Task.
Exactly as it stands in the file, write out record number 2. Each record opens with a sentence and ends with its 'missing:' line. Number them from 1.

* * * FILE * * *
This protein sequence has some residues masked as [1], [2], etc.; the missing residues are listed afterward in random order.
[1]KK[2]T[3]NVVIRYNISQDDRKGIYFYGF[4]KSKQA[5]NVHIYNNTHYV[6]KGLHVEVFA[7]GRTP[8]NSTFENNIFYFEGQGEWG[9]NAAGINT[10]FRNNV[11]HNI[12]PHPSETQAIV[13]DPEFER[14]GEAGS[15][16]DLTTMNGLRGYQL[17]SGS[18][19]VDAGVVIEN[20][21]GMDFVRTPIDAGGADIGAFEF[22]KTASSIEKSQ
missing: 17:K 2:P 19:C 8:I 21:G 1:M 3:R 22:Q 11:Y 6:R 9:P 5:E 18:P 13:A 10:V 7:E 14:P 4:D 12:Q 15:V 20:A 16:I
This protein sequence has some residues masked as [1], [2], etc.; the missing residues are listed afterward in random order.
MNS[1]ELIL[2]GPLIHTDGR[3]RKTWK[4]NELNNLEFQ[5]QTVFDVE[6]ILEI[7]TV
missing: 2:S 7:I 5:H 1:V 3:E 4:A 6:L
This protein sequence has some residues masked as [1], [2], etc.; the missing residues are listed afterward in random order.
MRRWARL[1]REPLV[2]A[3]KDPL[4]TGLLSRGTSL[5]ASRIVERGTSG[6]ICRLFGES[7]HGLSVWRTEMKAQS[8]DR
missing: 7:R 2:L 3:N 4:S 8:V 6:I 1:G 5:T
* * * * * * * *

This protein sequence has some residues masked as [1], [2], etc.; the missing residues are listed afterward in random order.
MNS[1]ELIL[2]GPLIHTDGR[3]RKTWK[4]NELNNLEFQ[5]QTVFDVE[6]ILEI[7]TV
missing: 2:S 7:I 5:H 1:V 3:E 4:A 6:L